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For related information, see the following theme pages: -Land Resources  -Water Resources  -Climate Change  -Bioenergy  -Genetic Resources & Biodiversity  
December 2010
Natural Resources and Environment Newsletter
December 2010 - Number 02

Welcome to the second issue of the Natural Resources and Environment Newsletter. In this issue, we will be looking at work underway on the Voluntary Guidelines on responsible governance of tenure of land and other natural resources. We will also look at work done in Thailand and lessons learned by the German-financed Bioenergy and Food Security project.

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October 2010
BEFS Thailand
Key results and policy recommendations for future bioenergy development

The Government of Thailand, through its Alternative Energy Development Plan, has set a target to increase biofuel production to five billion litres by 2022. The Thai Government sees this expansion as a way to strengthen the country’s energy security, foster rural development and reduce greenhouse gas emissions. The FAO Bioenergy and Food Security (BEFS) project aims to strengthen the capacity of developing countries to balance the trade-offs associated with bioenergy development and mitigate the impact of bioenergy on food security. The analysis presented in this document includes the main findings and recommendations for policymakers on how to achieve Thailand’s envisaged biofuel targets in a sustainable way without threatening food security.

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October 2010
Bioenergy and Food Security. The analysis of BEFS for Thailand
Environment and Natural Resources Management Working Paper 42

The Government of Thailand, through its Alternative Energy Development Plan, has set a target of increasing its biofuels production to five billion litres by 2022. The Thai Government sees this expansion as a way to strengthen the country’s energy security, foster rural development and reduce greenhouse gas emissions. The analysis presented in this document is the result of the implementation of the BEFS Analytical Framework in Thailand. The framework envisages analyzing the effects of the bioenergy sector on the agricultural market and the use of natural resources, it evaluates the economic competitiveness and the effects on greenhouse gas emissions, and finally, it highlights the socio-economic aspects of bioenergy development at the macro and micro level.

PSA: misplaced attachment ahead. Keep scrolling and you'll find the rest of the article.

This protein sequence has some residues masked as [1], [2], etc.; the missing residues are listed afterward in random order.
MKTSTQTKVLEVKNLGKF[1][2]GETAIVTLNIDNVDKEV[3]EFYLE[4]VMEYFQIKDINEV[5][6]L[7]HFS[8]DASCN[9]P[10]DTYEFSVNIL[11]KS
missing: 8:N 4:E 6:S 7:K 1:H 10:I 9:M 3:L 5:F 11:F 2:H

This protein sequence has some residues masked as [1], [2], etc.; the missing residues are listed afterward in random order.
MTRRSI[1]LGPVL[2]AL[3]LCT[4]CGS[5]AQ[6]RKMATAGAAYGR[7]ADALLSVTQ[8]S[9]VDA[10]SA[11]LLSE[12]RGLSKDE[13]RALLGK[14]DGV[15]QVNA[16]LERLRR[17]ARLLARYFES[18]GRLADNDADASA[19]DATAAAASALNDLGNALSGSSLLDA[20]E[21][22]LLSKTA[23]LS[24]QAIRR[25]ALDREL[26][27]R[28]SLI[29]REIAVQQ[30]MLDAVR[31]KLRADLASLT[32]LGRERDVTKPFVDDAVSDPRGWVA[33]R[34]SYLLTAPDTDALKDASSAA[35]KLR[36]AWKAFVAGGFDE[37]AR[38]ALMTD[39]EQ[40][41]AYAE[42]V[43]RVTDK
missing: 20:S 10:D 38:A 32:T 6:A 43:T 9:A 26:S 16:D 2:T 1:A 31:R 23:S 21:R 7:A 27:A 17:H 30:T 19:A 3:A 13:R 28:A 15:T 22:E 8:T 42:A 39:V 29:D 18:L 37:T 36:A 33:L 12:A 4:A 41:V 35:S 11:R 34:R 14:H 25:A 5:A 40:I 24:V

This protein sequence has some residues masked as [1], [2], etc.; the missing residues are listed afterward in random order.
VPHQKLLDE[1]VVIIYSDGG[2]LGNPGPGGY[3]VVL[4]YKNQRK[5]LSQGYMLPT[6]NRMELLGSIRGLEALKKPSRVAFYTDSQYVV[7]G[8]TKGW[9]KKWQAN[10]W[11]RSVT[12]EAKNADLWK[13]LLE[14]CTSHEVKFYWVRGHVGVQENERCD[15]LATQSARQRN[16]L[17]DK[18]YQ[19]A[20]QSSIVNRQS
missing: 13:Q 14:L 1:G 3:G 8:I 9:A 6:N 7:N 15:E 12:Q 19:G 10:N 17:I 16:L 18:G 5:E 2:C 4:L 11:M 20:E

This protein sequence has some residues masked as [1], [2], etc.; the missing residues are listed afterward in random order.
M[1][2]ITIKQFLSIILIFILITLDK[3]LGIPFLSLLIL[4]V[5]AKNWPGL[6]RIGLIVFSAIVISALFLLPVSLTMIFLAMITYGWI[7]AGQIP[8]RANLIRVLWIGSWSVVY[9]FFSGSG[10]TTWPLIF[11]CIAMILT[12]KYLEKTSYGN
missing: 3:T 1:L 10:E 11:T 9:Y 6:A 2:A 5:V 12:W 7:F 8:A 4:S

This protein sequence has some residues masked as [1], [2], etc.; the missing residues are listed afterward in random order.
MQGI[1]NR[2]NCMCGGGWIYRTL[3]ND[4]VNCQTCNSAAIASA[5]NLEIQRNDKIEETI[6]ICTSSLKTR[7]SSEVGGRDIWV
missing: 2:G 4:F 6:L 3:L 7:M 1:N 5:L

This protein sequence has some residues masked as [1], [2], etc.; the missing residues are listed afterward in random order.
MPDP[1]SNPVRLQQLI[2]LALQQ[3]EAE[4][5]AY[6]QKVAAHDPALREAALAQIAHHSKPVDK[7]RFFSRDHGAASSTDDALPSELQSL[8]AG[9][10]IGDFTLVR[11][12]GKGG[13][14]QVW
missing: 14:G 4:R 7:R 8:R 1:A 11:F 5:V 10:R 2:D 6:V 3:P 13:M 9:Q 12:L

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September 2010
Algae-based Biofuels. Applications and Co-products
Environment and Natural Resources Working Paper 44

Although the need for dense energy carriers for the aviation industry and other uses is assured in the foreseeable future, there is currently lack of viable renewable alternatives to biofuels for that component of the transport sector. Algal biofuels have many advantageous characteristics that would lower impacts on environmental degradation in comparison to biofuel feedstock and in some cases improve the well-being of developing and developed communities. Within the international debate surrounding algal biofuels, there are both endorsement and scepticism coming from scientists with different views on the ability of this source of biofuels to meet a significant portion of fuel demand.